"Initially we were not sure that the theory would be consistent, but as we understood it better we became more and more convinced that the theory had something valuable to say about the fundamental particles and their forces," he says.
In August 1984 the two researchers, while working at the Aspen Center for Physics in Colorado, famously understood how string theory avoids certain inconsistencies (known as 'anomalies') that plague more conventional theories in which the fundamental particles are points rather than strings. This convinced other researchers of the potential of string theory as an elegant unified description of fundamental physics.
"Suddenly our world changed - and we were called on to give lectures and attend meetings and workshops," remembers Green.
String theory was back on track as a construct that offered a compelling explanation for the fundamental building blocks of the universe: many researchers shifted the focus of their work into this newly-promising field and, as a result of this upturn in interest, developments in string theory began to take new and unexpected directions.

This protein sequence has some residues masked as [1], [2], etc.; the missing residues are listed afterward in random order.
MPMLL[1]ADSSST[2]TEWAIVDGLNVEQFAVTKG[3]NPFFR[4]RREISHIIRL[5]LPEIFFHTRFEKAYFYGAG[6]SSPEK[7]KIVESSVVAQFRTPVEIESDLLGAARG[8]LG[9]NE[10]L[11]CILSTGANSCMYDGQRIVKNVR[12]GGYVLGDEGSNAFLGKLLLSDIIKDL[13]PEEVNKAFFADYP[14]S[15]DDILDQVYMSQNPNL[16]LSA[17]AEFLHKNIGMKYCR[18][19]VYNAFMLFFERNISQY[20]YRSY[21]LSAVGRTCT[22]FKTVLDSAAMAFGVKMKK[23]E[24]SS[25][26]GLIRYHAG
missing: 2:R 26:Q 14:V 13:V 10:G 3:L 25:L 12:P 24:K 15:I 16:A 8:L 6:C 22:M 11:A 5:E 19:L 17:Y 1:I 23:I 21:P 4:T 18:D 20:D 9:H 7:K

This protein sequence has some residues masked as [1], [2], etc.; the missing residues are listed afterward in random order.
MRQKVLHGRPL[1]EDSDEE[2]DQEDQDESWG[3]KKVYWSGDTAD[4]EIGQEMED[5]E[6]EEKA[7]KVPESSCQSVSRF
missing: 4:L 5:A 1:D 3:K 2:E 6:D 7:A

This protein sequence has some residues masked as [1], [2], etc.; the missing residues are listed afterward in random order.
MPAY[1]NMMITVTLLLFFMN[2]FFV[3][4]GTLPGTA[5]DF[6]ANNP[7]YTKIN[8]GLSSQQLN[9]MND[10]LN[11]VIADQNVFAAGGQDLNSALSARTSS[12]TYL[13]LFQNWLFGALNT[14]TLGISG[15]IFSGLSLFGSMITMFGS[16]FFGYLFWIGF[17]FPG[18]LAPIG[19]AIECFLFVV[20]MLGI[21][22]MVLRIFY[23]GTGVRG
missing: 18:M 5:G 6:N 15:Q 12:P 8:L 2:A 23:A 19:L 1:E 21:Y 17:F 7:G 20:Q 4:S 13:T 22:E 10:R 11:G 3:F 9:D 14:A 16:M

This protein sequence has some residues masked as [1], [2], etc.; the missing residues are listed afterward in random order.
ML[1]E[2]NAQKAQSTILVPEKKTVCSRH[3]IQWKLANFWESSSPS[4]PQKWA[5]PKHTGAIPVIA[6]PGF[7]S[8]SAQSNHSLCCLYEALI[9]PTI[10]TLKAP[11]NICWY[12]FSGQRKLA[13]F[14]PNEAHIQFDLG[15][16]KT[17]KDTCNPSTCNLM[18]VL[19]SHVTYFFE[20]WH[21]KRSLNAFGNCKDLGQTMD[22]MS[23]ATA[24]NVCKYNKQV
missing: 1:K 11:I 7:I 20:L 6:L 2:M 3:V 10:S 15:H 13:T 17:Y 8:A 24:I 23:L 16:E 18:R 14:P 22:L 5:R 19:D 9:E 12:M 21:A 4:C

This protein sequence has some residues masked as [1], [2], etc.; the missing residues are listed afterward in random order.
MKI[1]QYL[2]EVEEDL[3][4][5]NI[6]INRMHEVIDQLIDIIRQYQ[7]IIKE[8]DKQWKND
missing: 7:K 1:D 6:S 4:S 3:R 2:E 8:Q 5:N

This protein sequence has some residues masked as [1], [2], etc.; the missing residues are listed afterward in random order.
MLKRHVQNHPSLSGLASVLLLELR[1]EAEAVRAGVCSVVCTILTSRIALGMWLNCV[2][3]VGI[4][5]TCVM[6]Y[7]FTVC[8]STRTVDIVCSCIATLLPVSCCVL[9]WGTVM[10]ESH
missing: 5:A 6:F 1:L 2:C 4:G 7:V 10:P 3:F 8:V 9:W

Ideas formulated in the past few years, indicate that string theory has an overarching mathematical structure that may be useful for understanding a much wider variety of problems in theoretical physics that the theory was originally supposed to explain – this includes problems in condensed matter, superconductivity, plasma physics and the physics of fluids.
Green is a passionate believer in the exchange of ideas and he values immensely his interaction with the latest generation of researchers to be tackling some of the knottiest problems in particle physics and associated fields.
"The best ideas come from the young people entering the field and we need to make sure we continue to attract them into research. It is particularly evident that at present we fail to encourage sufficient numbers of young women to think about careers in physics," he says. "Scientific research is by its nature competitive and there are, of course, professional jealousies - but there's also a strong tradition of collaboration in theoretical physics and advances in the subject feel like a communal activity."